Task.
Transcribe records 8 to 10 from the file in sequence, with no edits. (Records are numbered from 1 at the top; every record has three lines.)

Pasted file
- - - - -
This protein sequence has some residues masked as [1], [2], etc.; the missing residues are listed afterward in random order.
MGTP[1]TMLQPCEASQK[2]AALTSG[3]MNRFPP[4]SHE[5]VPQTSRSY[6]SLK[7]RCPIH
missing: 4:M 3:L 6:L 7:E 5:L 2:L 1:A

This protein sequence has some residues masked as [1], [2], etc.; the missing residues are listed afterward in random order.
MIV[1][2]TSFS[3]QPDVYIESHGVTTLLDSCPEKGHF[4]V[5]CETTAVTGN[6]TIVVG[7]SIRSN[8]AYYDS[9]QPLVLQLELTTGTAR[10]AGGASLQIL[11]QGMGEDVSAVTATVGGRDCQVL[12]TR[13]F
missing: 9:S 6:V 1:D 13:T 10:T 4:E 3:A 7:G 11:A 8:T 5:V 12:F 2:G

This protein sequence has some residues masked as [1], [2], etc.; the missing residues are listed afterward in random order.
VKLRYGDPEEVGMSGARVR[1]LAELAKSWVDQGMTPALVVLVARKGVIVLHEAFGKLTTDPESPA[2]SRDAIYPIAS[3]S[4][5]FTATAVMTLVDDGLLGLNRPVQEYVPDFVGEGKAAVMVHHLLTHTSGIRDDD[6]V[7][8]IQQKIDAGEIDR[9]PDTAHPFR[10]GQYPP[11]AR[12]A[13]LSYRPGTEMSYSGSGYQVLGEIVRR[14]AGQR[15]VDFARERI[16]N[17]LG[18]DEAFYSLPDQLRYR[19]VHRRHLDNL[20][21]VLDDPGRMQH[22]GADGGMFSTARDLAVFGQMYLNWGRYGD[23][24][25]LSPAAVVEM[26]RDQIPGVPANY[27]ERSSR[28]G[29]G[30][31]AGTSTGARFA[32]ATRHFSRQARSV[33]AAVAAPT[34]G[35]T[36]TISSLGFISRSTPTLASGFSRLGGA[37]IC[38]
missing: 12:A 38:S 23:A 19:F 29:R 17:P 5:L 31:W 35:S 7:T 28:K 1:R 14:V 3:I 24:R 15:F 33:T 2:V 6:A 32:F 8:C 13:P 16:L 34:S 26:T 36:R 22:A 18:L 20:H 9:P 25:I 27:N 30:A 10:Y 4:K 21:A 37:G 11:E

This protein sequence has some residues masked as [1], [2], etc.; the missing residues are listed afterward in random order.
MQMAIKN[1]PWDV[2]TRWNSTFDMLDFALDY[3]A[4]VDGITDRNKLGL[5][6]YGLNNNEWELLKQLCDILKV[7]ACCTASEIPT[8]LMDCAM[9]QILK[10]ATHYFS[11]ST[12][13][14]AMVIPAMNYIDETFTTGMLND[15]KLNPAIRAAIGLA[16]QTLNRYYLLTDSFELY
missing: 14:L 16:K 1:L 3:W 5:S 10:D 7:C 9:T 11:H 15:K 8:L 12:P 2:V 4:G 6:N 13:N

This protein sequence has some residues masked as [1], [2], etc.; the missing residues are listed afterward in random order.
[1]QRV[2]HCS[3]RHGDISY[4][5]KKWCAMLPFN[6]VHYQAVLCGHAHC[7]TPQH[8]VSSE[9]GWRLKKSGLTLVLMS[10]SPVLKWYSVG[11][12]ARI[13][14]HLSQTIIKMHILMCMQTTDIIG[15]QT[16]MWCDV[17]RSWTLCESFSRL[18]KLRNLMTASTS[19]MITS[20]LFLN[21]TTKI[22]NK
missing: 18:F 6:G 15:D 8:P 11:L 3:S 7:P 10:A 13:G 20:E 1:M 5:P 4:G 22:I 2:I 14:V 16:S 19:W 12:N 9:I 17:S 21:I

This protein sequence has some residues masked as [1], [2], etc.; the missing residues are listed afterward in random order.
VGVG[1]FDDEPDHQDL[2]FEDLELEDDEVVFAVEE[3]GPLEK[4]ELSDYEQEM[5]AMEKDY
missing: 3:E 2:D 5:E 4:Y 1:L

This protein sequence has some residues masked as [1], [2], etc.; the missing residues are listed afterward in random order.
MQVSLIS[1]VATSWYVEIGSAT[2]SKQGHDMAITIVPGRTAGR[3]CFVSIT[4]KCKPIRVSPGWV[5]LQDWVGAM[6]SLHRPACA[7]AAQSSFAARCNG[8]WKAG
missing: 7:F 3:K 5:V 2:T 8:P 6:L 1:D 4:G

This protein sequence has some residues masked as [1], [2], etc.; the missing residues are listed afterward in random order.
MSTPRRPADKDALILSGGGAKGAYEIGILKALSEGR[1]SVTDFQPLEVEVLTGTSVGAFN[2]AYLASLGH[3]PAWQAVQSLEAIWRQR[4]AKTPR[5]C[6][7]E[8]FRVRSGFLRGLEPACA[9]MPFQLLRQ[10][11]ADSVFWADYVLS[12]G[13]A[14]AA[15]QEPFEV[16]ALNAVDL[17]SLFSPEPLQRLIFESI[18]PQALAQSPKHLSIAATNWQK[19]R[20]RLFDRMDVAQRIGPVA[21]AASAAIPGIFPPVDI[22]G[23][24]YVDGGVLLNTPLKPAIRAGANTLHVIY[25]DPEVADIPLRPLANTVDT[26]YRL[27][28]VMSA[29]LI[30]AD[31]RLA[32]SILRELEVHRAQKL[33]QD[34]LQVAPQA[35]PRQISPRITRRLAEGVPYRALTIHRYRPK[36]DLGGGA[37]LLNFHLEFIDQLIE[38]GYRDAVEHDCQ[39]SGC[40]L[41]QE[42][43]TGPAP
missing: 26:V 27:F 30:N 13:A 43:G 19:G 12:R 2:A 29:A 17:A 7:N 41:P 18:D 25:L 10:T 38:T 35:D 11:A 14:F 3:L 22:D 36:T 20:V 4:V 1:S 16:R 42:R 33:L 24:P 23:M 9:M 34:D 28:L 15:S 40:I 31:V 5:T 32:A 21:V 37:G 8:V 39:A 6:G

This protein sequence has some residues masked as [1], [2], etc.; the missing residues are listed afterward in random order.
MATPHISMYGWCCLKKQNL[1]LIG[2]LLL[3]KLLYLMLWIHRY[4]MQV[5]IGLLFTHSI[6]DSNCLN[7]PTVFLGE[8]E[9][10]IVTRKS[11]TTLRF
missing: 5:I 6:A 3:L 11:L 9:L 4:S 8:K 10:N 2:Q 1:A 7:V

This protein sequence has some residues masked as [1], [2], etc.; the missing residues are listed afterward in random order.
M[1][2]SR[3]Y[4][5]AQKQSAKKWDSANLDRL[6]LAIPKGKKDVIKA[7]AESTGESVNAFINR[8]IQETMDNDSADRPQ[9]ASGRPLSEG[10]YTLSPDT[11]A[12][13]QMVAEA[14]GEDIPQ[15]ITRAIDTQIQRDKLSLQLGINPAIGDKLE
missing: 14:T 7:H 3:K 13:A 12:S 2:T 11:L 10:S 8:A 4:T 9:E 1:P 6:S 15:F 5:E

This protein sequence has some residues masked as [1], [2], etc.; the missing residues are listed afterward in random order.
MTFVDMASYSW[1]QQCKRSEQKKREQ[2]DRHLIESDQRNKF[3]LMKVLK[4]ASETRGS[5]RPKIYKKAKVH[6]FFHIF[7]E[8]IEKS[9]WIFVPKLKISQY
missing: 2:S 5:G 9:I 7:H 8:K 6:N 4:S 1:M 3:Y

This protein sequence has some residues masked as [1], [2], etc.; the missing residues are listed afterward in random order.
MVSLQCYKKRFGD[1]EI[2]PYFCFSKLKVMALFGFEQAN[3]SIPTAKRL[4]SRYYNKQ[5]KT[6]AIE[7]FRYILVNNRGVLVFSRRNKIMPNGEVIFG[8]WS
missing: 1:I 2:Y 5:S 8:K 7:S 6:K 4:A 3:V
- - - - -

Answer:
This protein sequence has some residues masked as [1], [2], etc.; the missing residues are listed afterward in random order.
MSTPRRPADKDALILSGGGAKGAYEIGILKALSEGR[1]SVTDFQPLEVEVLTGTSVGAFN[2]AYLASLGH[3]PAWQAVQSLEAIWRQR[4]AKTPR[5]C[6][7]E[8]FRVRSGFLRGLEPACA[9]MPFQLLRQ[10][11]ADSVFWADYVLS[12]G[13]A[14]AA[15]QEPFEV[16]ALNAVDL[17]SLFSPEPLQRLIFESI[18]PQALAQSPKHLSIAATNWQK[19]R[20]RLFDRMDVAQRIGPVA[21]AASAAIPGIFPPVDI[22]G[23][24]YVDGGVLLNTPLKPAIRAGANTLHVIY[25]DPEVADIPLRPLANTVDT[26]YRL[27][28]VMSA[29]LI[30]AD[31]RLA[32]SILRELEVHRAQKL[33]QD[34]LQVAPQA[35]PRQISPRITRRLAEGVPYRALTIHRYRPK[36]DLGGGA[37]LLNFHLEFIDQLIE[38]GYRDAVEHDCQ[39]SGC[40]L[41]QE[42][43]TGPAP
missing: 26:V 27:F 30:N 13:A 43:G 19:G 12:R 2:A 29:A 17:A 7:N 41:P 18:D 25:L 10:T 38:T 35:D 11:A 14:F 3:L 22:D 36:T 20:V 4:V 1:S 16:R 42:R 33:L 24:P 23:M 9:M 34:D 28:L 15:S 40:I 31:V 5:T 32:A 21:V 37:G 8:V 39:A 6:G

This protein sequence has some residues masked as [1], [2], etc.; the missing residues are listed afterward in random order.
MATPHISMYGWCCLKKQNL[1]LIG[2]LLL[3]KLLYLMLWIHRY[4]MQV[5]IGLLFTHSI[6]DSNCLN[7]PTVFLGE[8]E[9][10]IVTRKS[11]TTLRF
missing: 5:I 6:A 3:L 11:L 9:L 4:S 8:K 10:N 2:Q 1:A 7:V

This protein sequence has some residues masked as [1], [2], etc.; the missing residues are listed afterward in random order.
M[1][2]SR[3]Y[4][5]AQKQSAKKWDSANLDRL[6]LAIPKGKKDVIKA[7]AESTGESVNAFINR[8]IQETMDNDSADRPQ[9]ASGRPLSEG[10]YTLSPDT[11]A[12][13]QMVAEA[14]GEDIPQ[15]ITRAIDTQIQRDKLSLQLGINPAIGDKLE
missing: 14:T 7:H 3:K 13:A 12:S 2:T 11:L 10:S 8:A 4:T 9:E 1:P 6:S 15:F 5:E